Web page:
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Developers debate subdivision changes

May 24, 2002|BY SARAH MULLIN

martinsburg@herald-mail.com

MARTINSBURG, W.Va. - Area developers and private property owners voiced concerns about the Berkeley County Planning Commission's revisions to the county's subdivision regulations at a public hearing Thursday night.

The subdivision regulations have not been updated since 1975, said Ray Brosius, president of the commission.

Currently, five-acre parcels of land used for agricultural purposes can be transferred by the land owner to an immediate family member. If that member wants to develop that land, he/she is exempt from the subdivision regulations through the family transfer exception.

Also, five acres of land transferred under the conservation transfer can be developed without undergoing the subdivision process.

The revised regulations state that the parcel of land must be 20 acres, and if the land is further subdivided, the developer must undergo the subdivision process with a public hearing that involves additional time and money.

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Developer Ken Lowe of Shepherdstown, W.Va., told the commission that time is "the most crucial element" to a developer.

"If it took more time to develop, we'd consider going somewhere else," he said.

Lowe is the co-owner of Liberty Business Park near Kearneysville, W.Va., which has four of its five businesses developed on less than five acres, the typical size for most businesses, he said.

If the lot size is changed to 20 acres, developers will have to go through the subdivision process, which can take 90 days or more, Lowe said.

Bob Crawford, executive director of the Berkeley County Development Authority, echoed Lowe's sentiments.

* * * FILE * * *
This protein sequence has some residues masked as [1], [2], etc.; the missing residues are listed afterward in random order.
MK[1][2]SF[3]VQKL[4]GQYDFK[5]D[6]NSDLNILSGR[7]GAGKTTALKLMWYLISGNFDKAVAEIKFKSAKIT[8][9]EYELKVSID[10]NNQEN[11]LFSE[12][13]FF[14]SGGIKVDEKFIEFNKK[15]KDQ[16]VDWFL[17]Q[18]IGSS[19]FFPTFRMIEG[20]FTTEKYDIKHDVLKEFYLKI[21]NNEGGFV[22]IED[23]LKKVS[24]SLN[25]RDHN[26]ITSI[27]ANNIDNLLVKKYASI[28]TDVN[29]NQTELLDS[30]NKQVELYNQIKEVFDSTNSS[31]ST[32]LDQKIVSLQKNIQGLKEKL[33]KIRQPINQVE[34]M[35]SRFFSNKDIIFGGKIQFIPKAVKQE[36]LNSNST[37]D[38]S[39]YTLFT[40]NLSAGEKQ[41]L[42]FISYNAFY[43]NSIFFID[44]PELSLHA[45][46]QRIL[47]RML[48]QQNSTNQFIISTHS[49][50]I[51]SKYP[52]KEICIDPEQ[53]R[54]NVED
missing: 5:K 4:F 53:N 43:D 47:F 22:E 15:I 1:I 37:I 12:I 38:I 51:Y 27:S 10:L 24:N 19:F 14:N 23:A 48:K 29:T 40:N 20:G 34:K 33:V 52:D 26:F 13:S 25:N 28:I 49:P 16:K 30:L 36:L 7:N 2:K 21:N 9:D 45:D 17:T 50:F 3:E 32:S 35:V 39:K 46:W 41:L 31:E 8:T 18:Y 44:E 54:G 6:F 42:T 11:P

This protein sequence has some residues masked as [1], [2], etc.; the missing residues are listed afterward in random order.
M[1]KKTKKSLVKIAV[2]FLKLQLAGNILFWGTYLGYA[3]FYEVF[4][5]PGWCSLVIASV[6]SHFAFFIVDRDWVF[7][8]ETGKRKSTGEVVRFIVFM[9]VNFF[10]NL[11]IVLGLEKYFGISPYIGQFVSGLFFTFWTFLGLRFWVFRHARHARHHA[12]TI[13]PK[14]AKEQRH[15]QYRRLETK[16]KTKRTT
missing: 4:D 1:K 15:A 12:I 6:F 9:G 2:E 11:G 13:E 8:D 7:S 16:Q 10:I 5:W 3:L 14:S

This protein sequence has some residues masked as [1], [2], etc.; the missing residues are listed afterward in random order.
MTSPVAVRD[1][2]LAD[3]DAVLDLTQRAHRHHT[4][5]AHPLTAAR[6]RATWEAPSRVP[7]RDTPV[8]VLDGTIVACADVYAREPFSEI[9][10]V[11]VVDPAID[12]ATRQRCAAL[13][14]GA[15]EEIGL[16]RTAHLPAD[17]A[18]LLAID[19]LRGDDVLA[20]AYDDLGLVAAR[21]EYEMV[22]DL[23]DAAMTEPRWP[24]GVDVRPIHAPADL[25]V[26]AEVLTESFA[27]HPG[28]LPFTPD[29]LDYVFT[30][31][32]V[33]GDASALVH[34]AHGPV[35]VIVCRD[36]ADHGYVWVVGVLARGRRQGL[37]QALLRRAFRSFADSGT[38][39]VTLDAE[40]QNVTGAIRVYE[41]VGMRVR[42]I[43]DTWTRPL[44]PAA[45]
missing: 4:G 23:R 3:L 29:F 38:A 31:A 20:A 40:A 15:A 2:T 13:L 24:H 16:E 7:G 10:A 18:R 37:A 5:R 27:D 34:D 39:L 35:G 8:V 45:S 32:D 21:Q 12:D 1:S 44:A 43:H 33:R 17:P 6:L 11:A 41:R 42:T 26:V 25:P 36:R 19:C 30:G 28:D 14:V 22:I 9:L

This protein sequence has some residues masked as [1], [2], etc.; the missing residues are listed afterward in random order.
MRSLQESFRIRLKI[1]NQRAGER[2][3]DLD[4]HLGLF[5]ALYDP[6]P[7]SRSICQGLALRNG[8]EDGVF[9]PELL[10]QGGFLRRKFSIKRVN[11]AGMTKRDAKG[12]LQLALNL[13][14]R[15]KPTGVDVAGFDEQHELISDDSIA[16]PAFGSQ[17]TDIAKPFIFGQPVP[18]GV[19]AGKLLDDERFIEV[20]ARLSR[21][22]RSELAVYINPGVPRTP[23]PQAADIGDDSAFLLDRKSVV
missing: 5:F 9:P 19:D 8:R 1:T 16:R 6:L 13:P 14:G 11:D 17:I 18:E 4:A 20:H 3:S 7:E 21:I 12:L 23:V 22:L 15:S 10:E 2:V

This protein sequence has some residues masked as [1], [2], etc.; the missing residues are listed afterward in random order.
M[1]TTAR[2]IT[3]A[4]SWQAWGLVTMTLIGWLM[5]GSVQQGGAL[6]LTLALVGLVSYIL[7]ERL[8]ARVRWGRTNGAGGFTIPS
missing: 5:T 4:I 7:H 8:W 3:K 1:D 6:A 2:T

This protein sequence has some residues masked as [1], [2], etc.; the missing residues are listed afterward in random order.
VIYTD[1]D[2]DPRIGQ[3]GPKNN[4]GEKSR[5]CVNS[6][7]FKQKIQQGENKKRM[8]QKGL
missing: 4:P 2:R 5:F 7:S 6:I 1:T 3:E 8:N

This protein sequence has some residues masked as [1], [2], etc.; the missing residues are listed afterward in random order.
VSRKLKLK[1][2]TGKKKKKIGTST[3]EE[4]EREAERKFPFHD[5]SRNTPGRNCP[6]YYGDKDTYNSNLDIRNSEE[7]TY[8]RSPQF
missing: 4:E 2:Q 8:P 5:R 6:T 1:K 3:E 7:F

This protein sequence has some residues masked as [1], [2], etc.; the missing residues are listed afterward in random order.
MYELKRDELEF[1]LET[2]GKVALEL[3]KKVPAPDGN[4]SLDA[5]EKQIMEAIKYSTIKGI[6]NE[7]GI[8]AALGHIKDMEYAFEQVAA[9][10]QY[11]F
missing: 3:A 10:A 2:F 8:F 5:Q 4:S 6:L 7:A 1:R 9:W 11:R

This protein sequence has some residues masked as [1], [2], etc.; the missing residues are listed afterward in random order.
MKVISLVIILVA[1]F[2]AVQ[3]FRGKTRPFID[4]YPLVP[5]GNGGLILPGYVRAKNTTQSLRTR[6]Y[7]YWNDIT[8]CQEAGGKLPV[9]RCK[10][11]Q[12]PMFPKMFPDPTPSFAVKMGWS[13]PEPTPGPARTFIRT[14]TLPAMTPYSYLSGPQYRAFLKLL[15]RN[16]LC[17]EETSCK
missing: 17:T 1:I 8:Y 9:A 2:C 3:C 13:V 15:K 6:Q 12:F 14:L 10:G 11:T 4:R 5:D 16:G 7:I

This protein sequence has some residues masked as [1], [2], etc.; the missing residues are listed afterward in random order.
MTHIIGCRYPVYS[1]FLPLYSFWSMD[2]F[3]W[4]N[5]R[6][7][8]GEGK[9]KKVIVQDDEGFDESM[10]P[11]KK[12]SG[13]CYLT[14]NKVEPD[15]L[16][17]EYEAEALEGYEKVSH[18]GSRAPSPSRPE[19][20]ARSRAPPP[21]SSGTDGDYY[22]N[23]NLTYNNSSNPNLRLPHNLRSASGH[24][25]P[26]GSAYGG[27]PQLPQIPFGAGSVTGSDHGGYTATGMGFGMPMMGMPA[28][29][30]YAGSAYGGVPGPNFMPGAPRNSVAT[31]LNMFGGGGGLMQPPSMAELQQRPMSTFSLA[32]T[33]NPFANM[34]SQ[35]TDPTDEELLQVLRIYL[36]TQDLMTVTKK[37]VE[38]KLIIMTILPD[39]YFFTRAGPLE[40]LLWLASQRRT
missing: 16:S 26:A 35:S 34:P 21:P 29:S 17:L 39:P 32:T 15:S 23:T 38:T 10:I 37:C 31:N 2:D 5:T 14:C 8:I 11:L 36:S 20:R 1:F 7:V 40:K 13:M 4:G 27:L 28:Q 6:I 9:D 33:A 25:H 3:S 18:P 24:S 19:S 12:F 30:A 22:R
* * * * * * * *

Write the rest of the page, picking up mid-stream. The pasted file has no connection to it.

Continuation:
"In this day and age, 90 percent of our prospects tell us first off that they are on a very fast-time track. The first question they ask is how quickly can we get approval (from the planning commission). If I have to tell them ... it will take 90 days, it will turn them off," he said.

The idea to change the lot size from five to 20 acres came from the Farmland Protection Board.

It was an "effort to encourage through the use of an exception conservation," said Clint Hogbin, chairman of the Farmland Protection Board.

He said the county will reap the benefits of "lower taxes, more open space, less crowded schools and roads and preservation of a small part of farm culture" if the lot size is changed.

Brosius said the commission will continue to take written comments until May 30, which can be dropped off at the Planning Commission office at 119 W. King St.

At the June 3 meeting, a date will be set for the next workshop, where commission members will discuss the comments received. The workshop will be open to the public, Brosius said.

Once the planning commission finishes the revisions, the subdivision regulations will be sent to the Berkeley County Commission for approval.

The commission is currently accepting applications for a planning director until Aug. 1. Once the director is hired, he/she will be in charge of regularly updating the regulations and creating a comprehensive plan for the county.

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